Wednesday, July 26, 2006

Diplomacy and the Habermasean turn

The US has decided to support a military solution in resolving the recent conflict between Israel and Hezbollah instead of pursuing an aggressive diplomatic solution. We say the US because this is a nearly unanimous position taken by the President and the Congress. Secretary Rice’s current diplomatic trip is designed to smooth the way for the military policy as much as possible.

Step one is to convince the Lebanese government and people that the current military strikes by Israel and inevitable occupation of southern Lebanon is for their own benefit as much as it is for Israel. That is a tall order. One wonders if Secretary Rice is not fulfilling a necessary obligation of her post so as to get on with the new war as quickly as possible. The Lebanese people suffering from recent military actions probably won’t be persuaded that the actions are minimal and for their benefit. One can expect a Lebanese government hardened against US foreign policy advice and actions when the next government is voted into power.

The withdrawal of Syrian troops from Lebanon and Western style democratic elections in Lebanon was hailed as the triumph of US foreign policy such as the one implemented in Iraq. The old Domino Theory in reverse was taking place right before our eyes. Now, we see the whole domino metaphor was never apt in the first place.

The credibility of US diplomatic efforts is very low. The US government does not take it seriously, and the rest of world, not being as gullible as some hope, does not take it seriously either. Meanwhile, there is big money rolling into certain corporate coffers as payment for sophisticated weaponry, big contracts for Lebanon’s reconstruction in the offing, and the hope of displacing militias to some other less strategic area in the Middle East. One looks at the map and wonders just where that other area might be.

We are confronted with another failure of imagination. The result of letting diplomacy languish in the Israeli/Palestinian conflict was sure to spark another round of all out warfare. This is a situation totally lost on many Americans. We have too many Americans who believe all out war is the only solution to international political conflicts. Part of this arises from the belief that one can be for war in other parts of the world, but never have to fight in those wars or pay for them. The nature of modern technological warfare practiced at its most sophisticated level lulls people into this sort of thinking.

One cannot avoid the temptation to apply a Habermasean interpretation to events. US foreign policy divorced from any belief in the efficacy of diplomacy gives the lie to claims for a belief in liberty, equality, rationality, and truth. If these claims have any legitimacy, they have universal appeal. Diplomacy derives its power from negotiation, persuasive argumentation, and the necessity for giving reasons for one’s actions. Rationality is embedded into the diplomatic process because of this. Giving reasons for one’s actions is a moral commitment besides being a foundation of rationality and logical persuasion.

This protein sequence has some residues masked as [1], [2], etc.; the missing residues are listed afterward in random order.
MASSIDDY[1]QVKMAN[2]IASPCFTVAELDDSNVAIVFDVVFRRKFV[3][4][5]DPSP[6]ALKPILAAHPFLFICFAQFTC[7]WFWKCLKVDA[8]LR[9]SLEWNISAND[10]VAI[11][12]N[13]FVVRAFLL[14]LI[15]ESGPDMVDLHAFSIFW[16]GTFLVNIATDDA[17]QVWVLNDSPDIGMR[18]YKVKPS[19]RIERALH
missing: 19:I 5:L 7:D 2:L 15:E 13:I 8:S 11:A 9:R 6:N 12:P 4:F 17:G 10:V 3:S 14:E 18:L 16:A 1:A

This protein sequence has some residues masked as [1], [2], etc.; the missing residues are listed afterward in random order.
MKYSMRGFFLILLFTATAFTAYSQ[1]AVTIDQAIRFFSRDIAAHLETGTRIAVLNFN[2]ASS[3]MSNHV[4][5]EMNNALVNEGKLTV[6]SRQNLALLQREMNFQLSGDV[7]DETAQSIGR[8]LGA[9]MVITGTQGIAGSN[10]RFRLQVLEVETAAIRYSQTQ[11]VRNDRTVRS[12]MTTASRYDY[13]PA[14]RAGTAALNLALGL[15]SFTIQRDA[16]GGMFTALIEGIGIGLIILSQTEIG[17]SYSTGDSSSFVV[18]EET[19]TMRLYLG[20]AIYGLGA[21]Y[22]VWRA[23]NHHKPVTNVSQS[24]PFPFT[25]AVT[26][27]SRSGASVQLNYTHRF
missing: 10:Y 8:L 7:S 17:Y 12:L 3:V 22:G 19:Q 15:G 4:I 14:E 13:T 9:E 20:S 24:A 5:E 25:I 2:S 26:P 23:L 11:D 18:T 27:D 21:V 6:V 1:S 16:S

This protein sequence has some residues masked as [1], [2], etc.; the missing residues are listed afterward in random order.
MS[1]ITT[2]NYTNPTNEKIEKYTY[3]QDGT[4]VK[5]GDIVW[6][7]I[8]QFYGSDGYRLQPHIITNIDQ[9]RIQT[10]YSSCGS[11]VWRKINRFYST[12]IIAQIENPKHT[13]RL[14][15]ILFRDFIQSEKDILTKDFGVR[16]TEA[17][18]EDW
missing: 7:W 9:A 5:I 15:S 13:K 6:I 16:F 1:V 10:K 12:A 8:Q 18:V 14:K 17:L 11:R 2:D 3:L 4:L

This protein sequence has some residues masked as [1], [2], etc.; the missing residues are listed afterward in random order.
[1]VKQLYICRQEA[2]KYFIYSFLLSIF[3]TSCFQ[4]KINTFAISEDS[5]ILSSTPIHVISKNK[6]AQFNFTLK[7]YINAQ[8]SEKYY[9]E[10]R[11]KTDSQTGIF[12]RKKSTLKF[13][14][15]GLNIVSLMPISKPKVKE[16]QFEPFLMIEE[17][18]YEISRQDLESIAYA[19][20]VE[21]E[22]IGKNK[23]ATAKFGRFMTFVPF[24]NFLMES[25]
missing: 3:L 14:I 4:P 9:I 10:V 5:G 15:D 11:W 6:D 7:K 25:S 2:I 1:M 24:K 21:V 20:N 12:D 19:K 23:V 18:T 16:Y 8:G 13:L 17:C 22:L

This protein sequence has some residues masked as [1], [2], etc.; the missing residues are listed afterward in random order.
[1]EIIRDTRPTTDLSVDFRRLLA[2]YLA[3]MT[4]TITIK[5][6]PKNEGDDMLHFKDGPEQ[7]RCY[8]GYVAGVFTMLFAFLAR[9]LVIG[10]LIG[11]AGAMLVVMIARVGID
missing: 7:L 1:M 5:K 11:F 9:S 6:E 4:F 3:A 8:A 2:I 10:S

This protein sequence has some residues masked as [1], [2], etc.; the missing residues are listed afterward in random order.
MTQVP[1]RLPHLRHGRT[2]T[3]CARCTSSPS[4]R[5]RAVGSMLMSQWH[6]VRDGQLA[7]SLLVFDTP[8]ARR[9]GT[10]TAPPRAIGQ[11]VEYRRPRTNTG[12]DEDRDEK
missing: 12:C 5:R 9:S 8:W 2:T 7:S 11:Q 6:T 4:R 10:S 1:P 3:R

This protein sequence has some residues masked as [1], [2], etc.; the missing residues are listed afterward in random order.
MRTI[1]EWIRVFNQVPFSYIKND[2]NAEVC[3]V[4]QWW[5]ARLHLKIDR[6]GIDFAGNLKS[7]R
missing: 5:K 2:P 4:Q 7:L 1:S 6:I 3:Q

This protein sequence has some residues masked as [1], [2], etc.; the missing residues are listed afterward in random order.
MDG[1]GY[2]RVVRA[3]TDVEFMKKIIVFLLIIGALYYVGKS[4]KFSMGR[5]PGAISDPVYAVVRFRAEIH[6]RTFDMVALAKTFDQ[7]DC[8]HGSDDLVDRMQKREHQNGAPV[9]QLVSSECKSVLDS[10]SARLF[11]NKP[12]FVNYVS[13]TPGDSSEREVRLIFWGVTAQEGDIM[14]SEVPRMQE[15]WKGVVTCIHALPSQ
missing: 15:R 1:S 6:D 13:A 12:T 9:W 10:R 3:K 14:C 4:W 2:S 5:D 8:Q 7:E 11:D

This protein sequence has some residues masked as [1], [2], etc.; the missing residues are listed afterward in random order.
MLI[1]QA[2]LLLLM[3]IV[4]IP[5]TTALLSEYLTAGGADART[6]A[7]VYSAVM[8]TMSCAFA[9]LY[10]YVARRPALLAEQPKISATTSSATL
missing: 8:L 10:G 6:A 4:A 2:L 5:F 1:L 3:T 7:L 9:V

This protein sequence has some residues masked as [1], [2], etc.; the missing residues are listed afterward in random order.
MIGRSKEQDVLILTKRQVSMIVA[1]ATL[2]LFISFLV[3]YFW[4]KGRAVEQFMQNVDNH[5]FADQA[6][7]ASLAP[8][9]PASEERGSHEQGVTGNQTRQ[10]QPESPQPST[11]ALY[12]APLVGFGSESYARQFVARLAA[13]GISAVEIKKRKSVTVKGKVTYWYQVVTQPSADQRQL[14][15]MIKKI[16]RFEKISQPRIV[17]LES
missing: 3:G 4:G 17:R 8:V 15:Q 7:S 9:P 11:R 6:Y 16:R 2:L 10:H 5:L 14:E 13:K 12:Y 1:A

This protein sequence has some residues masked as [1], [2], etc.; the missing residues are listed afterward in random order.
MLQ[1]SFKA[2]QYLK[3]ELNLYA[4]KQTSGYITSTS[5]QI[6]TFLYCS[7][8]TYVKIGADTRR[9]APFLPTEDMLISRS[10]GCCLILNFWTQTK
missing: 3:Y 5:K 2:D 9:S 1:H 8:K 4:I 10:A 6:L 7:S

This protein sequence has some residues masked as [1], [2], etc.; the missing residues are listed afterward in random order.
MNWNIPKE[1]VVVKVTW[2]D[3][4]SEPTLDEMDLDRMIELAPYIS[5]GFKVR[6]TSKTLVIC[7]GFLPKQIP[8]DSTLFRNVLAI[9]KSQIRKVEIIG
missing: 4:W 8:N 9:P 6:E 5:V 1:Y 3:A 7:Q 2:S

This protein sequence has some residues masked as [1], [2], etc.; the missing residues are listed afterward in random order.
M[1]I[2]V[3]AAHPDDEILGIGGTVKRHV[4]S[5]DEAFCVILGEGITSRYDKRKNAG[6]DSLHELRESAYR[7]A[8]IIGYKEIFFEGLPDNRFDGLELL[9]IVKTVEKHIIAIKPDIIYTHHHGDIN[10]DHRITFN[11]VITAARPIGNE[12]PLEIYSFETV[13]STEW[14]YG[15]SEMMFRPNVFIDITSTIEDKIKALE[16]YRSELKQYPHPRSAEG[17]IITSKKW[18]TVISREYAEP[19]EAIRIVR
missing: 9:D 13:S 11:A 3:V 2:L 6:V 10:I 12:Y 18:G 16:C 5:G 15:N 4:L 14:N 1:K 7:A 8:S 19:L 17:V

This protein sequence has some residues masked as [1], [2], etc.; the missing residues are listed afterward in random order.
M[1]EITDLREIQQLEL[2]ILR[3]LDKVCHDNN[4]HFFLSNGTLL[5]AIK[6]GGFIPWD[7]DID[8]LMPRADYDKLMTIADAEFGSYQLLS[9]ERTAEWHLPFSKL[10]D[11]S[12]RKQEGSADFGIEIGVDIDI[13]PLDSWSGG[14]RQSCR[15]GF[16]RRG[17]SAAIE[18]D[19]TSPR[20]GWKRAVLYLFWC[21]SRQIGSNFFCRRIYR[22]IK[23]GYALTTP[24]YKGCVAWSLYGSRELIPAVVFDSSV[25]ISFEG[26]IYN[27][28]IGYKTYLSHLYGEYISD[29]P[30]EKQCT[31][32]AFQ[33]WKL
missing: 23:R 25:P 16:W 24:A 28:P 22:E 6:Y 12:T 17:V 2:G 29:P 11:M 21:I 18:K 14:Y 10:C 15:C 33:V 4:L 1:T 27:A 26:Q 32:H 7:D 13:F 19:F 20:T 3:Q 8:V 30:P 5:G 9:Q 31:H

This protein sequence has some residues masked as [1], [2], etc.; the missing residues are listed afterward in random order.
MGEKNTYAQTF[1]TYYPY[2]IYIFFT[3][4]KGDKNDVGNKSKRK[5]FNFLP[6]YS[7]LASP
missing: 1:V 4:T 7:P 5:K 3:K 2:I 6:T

The US has lost a lot of its power to steer events because of its extreme desire to seek military solutions at the expense of diplomatic solutions. Diplomacy is not a weak willed response to international relations. Letting situations fester and languish until all out war is unavoidable, is nothing to be proud of nor anything to feel secure about. Yet too many people accept this as inevitable when they would do no such thing in their own neighborhood.

Those who have rushed to take sides and call for further escalation of the conflict have no ultimate claims for rationality or morality. The support for liberty, equality, rationality, and truth comes from the ideas central to diplomacy. If the environment for giving reasons for one’s actions does not exist, then one despairs of ever seeing any real solutions to international crises other than indiscriminate death and destruction without end.

A person may say they believe in reason, but we expect their actions to embrace those things a rational person actually does to resolve conflicts before they break out in all out warfare. If one has made no attempt to negotiate, then espousing one’s grievances is merely shouting into the wind. Just go ahead and shoot instead of wasting everyone’s time with idle banter. Claims to reason and rationality have no warrant.

These notions are part of the unfinished and much disparaged Enlightenment project. Many link the Enlightenment project to justifying the actions of the ruling class. Others feel the Enlightenment is directly linked to the excesses and injustices of capitalism. Noble ideals have always been turned to advantage by scoundrels—human nature being what it is. One need not stop believing in liberty, equality, and the solidarity created by reason because of that. As much as one might try to escape the Enlightenment project, its ideals keep returning when crises intervene to negate its progress.

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